Versatility – Proficiency in Multiple Positions

Largely showcased this season has been Alexis’ positional versatility, as he’s able to perform proficiently and influence the game from a number of attacking positions. Sanchez played the early stages of the season as Arsenal’s lone central striker, by spearheading attacks and pressurising opposition centre backs. When playing this role, Alexis provided Arsenal with an increased level of fluidity and pace in comparison to the option of Giroud, as well as scoring on numerous occasions.

Predominately though, Alexis’ position this season has been wide left in a position that allows him to cut inside on his stronger right-foot and consequently shoot or influence the game in a more central area. This role can effectively be labelled as an inside-forward, and is similar to what he played as during his time at Barcelona. Alexis thrives in this position as it allows him to exploit more space than would be available centrally, as well as often being able to engage with opposing full-backs in 1v1 situations.

Thirdly, Alexis is capable of performing in the AMC position between the opposition’s midfield and defence; as a 10. Alexis has played the most through-balls in the league this season by some distance with 127; his nearest competitor currently has 70. This means Alexis is averaging around 4.15 through-balls per 90 mins, which is ideal for a player playing as a 10, as their primary responsibility is to create goal-scoring chances and link the midfield to the attack. Although he doesn’t regularly play this role, he’s more than capable of executing it to a high level.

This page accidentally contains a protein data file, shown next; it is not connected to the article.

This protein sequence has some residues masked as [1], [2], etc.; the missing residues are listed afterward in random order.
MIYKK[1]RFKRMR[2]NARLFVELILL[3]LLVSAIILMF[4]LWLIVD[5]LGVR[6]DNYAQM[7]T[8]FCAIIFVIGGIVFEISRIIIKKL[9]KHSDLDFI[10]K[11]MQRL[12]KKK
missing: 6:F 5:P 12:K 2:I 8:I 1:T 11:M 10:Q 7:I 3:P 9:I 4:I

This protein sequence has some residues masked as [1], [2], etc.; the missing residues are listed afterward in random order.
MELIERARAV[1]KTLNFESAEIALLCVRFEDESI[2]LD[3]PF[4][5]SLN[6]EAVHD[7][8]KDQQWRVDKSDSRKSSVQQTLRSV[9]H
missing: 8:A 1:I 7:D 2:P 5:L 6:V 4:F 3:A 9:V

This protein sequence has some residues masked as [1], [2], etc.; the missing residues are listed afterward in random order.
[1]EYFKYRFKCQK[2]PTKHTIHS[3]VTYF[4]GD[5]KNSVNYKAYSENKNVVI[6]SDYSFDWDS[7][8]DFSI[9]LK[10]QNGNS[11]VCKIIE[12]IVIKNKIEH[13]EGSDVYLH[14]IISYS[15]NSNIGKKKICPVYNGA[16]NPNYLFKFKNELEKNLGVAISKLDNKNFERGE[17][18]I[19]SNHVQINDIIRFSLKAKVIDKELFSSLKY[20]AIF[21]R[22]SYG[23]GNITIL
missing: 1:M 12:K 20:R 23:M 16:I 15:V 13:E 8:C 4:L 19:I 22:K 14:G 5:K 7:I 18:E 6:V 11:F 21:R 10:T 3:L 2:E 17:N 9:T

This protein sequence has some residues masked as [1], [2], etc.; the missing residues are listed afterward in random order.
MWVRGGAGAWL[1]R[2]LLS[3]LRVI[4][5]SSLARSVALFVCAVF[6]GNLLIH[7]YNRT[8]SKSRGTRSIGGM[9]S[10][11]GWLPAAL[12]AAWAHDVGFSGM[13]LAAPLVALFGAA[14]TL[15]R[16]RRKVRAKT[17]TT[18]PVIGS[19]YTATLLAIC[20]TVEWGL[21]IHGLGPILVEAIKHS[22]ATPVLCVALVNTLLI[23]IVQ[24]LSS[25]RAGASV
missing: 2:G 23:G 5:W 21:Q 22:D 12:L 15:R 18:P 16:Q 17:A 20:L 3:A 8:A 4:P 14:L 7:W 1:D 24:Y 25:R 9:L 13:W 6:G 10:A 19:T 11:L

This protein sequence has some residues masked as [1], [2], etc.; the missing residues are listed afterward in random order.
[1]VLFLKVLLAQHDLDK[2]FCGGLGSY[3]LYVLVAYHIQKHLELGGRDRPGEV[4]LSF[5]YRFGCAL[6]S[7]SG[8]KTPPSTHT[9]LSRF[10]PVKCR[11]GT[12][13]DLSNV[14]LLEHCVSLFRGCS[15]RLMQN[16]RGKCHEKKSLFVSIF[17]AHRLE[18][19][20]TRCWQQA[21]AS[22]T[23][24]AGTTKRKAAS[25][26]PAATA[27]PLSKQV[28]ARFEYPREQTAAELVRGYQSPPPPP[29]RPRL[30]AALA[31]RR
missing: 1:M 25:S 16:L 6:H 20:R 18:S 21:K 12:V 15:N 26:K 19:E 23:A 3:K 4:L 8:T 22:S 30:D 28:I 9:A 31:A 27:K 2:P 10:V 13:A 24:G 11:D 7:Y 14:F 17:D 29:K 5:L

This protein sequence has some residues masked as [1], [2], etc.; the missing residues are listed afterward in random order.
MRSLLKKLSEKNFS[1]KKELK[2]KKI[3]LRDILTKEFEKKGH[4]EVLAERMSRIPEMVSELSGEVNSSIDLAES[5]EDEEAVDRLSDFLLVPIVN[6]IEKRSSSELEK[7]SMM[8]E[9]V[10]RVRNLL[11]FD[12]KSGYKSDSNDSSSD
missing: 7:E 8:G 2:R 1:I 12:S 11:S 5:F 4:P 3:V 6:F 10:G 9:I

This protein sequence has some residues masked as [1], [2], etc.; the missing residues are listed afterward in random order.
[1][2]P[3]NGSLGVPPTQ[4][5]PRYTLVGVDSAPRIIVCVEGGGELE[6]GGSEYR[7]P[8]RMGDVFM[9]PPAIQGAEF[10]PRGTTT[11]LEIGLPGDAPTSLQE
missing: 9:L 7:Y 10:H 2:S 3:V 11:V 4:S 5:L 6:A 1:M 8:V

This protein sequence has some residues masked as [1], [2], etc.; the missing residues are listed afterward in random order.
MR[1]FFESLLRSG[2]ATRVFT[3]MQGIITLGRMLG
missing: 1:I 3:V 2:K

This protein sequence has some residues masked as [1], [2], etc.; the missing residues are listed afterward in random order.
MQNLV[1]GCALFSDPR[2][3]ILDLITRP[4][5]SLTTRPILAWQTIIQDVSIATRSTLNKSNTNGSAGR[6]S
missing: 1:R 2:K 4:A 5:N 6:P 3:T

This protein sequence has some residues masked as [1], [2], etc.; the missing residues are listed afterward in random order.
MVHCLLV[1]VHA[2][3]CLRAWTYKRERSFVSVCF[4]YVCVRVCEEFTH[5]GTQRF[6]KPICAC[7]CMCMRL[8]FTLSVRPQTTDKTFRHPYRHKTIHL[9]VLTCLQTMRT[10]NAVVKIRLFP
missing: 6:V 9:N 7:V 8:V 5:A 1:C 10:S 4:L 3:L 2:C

End-Product – Goals & Assists

Obviously though, the main input that attacking players should primarily be judged on is their scoring contribution in terms of goals and assists. Alexis is currently the league’s 3rd top goal-scorer with 19, despite playing a large majority of the season in a wide position. He’s had the 5th most shots with 99, and is joint 4th in terms of assists, with 8. These numbers demonstrate that Alexis is one of the most productive attackers in the league, with his numbers clearly being able to back-up the quality of his performances.

Sanchez is also impressive regarding the variety of goals he delivers, as he’s adept scoring tap-ins, headers, from long distance and from set-pieces including free-kicks and penalties. The sheer variation in his goals is demonstrated below, in a short compilation highlighting the diverse finishing that Arsenal’s talisman offers.


Overall, Sanchez is vital to any team he plays in, and the quality of his performances as well as his infectious personality can only empower his teammates. He’s able to merge exquisite technical ability with good old-fashioned determination and work-rate, which makes him one of the current best players in the Premier League, and in my opinion, Arsenal’s best player. It remains to be seen whether Sanchez will continue to represent Arsenal next season, but if not, they’ll be a much weaker team without him.